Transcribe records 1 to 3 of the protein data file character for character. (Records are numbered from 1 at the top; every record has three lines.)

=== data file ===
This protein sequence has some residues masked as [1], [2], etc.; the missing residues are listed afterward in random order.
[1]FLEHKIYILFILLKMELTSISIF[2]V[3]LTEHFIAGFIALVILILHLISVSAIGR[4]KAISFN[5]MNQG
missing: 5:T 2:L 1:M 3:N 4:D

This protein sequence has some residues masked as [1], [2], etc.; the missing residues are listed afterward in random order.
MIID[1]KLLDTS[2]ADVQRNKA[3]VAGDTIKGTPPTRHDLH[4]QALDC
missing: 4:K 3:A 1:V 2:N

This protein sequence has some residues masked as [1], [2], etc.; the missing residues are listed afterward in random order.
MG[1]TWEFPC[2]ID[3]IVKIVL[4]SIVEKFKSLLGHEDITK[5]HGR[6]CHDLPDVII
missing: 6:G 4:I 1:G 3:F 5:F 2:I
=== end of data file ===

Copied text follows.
This protein sequence has some residues masked as [1], [2], etc.; the missing residues are listed afterward in random order.
[1]FLEHKIYILFILLKMELTSISIF[2]V[3]LTEHFIAGFIALVILILHLISVSAIGR[4]KAISFN[5]MNQG
missing: 5:T 2:L 1:M 3:N 4:D

This protein sequence has some residues masked as [1], [2], etc.; the missing residues are listed afterward in random order.
MIID[1]KLLDTS[2]ADVQRNKA[3]VAGDTIKGTPPTRHDLH[4]QALDC
missing: 4:K 3:A 1:V 2:N

This protein sequence has some residues masked as [1], [2], etc.; the missing residues are listed afterward in random order.
MG[1]TWEFPC[2]ID[3]IVKIVL[4]SIVEKFKSLLGHEDITK[5]HGR[6]CHDLPDVII
missing: 6:G 4:I 1:G 3:F 5:F 2:I